Will I really use it in a gunfight? Probably not, but a flashlight is still an indispensable tool. At a typical combat distance, threat identification may not be an issue, even in a low-light setting. But a small flashlight can fill several other roles in addition to using it as a shooting aid, and I continue to carry one.

Final Thoughts

Ultimately, the choice is yours as to how far you want to ride the gear train. There are indeed holsters that will accommodate everything from a small micro-size pistol to a full-size service pistol with lights and a red dot. If that’s the path you choose, by all means, have at it. For the most part, I remain a “naked” gun guy with everyday carry pistols.

But we need to keep an open mind and who knows, I might flip tomorrow. There are lots of variables we need to consider and give some serious thought as to what exactly may help your cause.

Editor’s Note: Be sure to check out The Armory Life Forum, where you can comment about our daily articles, as well as just talk guns and gear. Click the “Go To Forum Thread” link below to jump in!

Join the Discussion

Go to forum thread

Continue Reading
Did you enjoy this article?

Springfield Armory® recommends you seek qualified and competent training from a certified instructor prior to handling any firearm and be sure to read your owner’s manual. These articles and videos are considered to be suggestions and not recommendations from Springfield Armory. The views and opinions expressed on this website are those of the authors and do not necessarily reflect the views and opinions of Springfield Armory.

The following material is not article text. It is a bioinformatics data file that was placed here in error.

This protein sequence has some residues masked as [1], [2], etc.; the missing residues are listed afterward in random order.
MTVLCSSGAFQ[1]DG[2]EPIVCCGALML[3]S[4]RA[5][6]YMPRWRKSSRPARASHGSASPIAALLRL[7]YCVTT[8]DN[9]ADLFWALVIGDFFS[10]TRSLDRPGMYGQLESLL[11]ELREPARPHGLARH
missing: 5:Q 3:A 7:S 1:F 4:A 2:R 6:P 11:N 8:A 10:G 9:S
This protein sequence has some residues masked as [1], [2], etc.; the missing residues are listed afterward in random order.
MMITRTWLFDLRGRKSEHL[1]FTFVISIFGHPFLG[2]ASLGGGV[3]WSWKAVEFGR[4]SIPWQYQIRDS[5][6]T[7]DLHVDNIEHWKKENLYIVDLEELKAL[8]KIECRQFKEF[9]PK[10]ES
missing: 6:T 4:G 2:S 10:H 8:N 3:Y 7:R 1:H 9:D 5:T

Product prices mentioned in articles and videos are current as of the date of publication.

Mike Boyle

Mike Boyle

Mike Boyle has been a firearms and use of force instructor for 39 years. Although retired from active law enforcement service, he is active as a law enforcement training specialist for both his agency and the police academy. He has been a featured presenter for ILEETA and IALEFI and has written numerous articles for firearms and law enforcement periodicals. Mike is also the author of the book, Combative Shotgun, by Looseleaf Law Publications.

© 2024 Springfield Armory. All rights reserved.

Springfield Armory

No account? Create One

Create Account

Have an account?